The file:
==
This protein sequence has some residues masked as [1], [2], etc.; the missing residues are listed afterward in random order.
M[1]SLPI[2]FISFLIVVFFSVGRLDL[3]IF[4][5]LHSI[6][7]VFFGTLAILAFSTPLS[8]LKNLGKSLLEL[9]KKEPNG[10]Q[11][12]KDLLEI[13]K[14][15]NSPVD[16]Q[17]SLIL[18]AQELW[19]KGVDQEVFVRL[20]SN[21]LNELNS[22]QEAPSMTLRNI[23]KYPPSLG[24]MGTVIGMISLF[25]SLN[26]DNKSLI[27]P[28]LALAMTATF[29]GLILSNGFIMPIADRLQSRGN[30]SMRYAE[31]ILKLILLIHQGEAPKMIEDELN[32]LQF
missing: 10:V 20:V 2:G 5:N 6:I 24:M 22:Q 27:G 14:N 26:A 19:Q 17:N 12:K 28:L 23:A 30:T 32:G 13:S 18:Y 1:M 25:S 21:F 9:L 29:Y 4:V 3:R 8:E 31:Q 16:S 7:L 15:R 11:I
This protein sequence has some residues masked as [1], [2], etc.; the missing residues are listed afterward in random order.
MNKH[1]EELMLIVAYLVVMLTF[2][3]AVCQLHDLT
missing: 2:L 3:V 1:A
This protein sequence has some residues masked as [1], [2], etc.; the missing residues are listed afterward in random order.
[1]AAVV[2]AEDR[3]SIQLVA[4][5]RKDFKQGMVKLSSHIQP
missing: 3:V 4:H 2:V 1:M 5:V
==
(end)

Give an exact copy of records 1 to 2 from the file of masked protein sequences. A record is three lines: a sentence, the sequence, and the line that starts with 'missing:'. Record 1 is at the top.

This protein sequence has some residues masked as [1], [2], etc.; the missing residues are listed afterward in random order.
M[1]SLPI[2]FISFLIVVFFSVGRLDL[3]IF[4][5]LHSI[6][7]VFFGTLAILAFSTPLS[8]LKNLGKSLLEL[9]KKEPNG[10]Q[11][12]KDLLEI[13]K[14][15]NSPVD[16]Q[17]SLIL[18]AQELW[19]KGVDQEVFVRL[20]SN[21]LNELNS[22]QEAPSMTLRNI[23]KYPPSLG[24]MGTVIGMISLF[25]SLN[26]DNKSLI[27]P[28]LALAMTATF[29]GLILSNGFIMPIADRLQSRGN[30]SMRYAE[31]ILKLILLIHQGEAPKMIEDELN[32]LQF
missing: 10:V 20:V 2:G 5:N 6:I 24:M 22:Q 27:G 14:N 26:A 19:Q 17:N 12:K 28:L 23:A 30:T 32:G 13:S 18:Y 1:M 25:S 21:F 9:L 29:Y 4:V 3:R 8:E 31:Q 16:S 7:L 15:R 11:I
This protein sequence has some residues masked as [1], [2], etc.; the missing residues are listed afterward in random order.
MNKH[1]EELMLIVAYLVVMLTF[2][3]AVCQLHDLT
missing: 2:L 3:V 1:A